Greening of the 2006 World Cup
On 6 September 2005, an agreement was signed between the United Nations Environment Programme (UNEP) and the organizers of the 2006 FIFA World Cup aimed at making the World Cup a low pollution, eco-friendly competition. It was the first time that the FIFA World Cup – one of the world's leading sports events – incorporated environmental considerations in the preparation and staging of its games.
2006 Green Goal
The “Green Goal” project — an inspiration of the Local Organizing Committee for the 2006 FIFA World Cup and the German Ministry of the Environment — aimed to cut greenhouse gas emissions from transport and electricity generation during the month-long tournament. Other aims included defeating the mountains of waste normally associated with large-scale public events as well as reducing the consumption of drinking water and other natural resources. In all, 13 of 16 Green Goal objectives were to a large extent achieved.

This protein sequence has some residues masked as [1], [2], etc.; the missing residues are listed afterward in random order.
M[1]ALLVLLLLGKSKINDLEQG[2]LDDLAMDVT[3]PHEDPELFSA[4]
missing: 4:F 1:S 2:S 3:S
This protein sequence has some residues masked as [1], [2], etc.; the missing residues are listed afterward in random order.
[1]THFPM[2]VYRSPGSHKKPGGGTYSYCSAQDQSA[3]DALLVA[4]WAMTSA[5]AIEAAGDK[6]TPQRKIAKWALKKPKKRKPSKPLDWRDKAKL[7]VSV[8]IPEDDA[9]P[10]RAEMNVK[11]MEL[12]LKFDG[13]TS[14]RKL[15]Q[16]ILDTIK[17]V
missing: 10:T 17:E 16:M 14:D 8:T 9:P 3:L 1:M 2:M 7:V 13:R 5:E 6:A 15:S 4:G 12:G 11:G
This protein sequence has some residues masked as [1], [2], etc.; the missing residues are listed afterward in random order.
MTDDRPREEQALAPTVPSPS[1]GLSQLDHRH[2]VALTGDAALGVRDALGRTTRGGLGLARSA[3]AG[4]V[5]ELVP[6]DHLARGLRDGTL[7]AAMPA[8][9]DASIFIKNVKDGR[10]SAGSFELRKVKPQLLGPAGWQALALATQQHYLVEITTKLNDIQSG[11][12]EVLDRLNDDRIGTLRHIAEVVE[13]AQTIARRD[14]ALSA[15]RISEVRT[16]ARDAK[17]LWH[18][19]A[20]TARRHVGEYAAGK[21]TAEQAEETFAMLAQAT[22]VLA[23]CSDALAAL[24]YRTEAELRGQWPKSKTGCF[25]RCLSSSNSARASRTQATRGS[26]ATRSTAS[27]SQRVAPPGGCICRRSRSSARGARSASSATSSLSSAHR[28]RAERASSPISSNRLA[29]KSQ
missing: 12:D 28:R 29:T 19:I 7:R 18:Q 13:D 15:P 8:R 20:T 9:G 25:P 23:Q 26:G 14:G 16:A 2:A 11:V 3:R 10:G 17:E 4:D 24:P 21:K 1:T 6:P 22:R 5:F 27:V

...around 900 farmers and their families in India still benefit from the World Cup long after the excitement in Germany has died down?
The project, entitled “Family Clean Energy Packages”, provided a climate-friendly supply of energy to around 900 families in the region of Tamil Nadu in south-east India, which was badly hit by the horrific tsunami in December 2004. Here, biogas-generating units are being supplied to several hundred families to provide them with gas for cooking. With the use of these units, fossil energy sources are replaced and at the same time climatically harmful emissions of methane are avoided. With this project around 30,000 tons of carbon dioxide will be saved during the course of the next 10 years and it will help to compensate for the unavoidable greenhouse gas emissions in Germany which were caused by the 2006 FIFA World Cup.